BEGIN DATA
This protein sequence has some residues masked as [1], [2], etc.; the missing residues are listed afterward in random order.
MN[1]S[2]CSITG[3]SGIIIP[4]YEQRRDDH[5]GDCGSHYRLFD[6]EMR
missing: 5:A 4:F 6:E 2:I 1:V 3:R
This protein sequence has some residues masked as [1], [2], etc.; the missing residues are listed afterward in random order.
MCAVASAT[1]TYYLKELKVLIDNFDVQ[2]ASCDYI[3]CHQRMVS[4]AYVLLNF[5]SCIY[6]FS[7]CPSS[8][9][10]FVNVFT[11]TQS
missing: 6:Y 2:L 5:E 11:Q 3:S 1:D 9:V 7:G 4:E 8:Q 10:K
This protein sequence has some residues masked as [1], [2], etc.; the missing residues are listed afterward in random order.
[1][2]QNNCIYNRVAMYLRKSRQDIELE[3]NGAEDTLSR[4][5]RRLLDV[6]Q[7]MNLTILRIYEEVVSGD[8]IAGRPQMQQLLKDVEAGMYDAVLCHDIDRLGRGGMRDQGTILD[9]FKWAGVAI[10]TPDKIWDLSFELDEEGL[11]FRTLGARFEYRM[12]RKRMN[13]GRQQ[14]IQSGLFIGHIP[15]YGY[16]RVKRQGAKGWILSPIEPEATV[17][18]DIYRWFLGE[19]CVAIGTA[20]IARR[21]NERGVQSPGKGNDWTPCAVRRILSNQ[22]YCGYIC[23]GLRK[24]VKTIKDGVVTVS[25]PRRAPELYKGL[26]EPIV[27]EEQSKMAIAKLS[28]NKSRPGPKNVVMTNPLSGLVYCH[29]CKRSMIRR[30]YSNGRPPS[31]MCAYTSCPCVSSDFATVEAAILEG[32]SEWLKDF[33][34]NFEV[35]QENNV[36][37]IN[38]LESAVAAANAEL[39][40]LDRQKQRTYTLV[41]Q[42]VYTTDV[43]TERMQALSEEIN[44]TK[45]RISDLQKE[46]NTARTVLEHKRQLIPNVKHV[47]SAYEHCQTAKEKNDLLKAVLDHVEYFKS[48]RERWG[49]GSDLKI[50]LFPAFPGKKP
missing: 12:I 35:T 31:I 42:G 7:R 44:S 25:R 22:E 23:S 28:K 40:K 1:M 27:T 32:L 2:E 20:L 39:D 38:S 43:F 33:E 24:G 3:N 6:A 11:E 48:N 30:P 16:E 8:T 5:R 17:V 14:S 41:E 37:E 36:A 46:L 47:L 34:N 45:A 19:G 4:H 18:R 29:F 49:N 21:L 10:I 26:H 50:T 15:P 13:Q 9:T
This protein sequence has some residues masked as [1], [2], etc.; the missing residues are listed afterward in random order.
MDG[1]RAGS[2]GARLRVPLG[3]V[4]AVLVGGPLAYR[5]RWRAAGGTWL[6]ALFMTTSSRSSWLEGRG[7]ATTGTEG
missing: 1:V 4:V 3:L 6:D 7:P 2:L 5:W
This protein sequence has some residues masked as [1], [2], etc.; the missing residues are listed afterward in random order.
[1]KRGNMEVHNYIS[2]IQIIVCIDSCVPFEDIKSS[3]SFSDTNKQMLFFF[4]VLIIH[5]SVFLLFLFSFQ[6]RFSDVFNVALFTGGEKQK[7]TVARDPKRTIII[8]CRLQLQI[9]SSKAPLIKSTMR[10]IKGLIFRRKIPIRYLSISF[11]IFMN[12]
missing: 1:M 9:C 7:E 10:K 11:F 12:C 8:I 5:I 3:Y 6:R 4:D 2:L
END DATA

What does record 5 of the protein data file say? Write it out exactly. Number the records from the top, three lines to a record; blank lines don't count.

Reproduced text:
This protein sequence has some residues masked as [1], [2], etc.; the missing residues are listed afterward in random order.
[1]KRGNMEVHNYIS[2]IQIIVCIDSCVPFEDIKSS[3]SFSDTNKQMLFFF[4]VLIIH[5]SVFLLFLFSFQ[6]RFSDVFNVALFTGGEKQK[7]TVARDPKRTIII[8]CRLQLQI[9]SSKAPLIKSTMR[10]IKGLIFRRKIPIRYLSISF[11]IFMN[12]
missing: 1:M 9:C 7:E 10:K 11:F 12:C 8:I 5:I 3:Y 6:R 4:D 2:L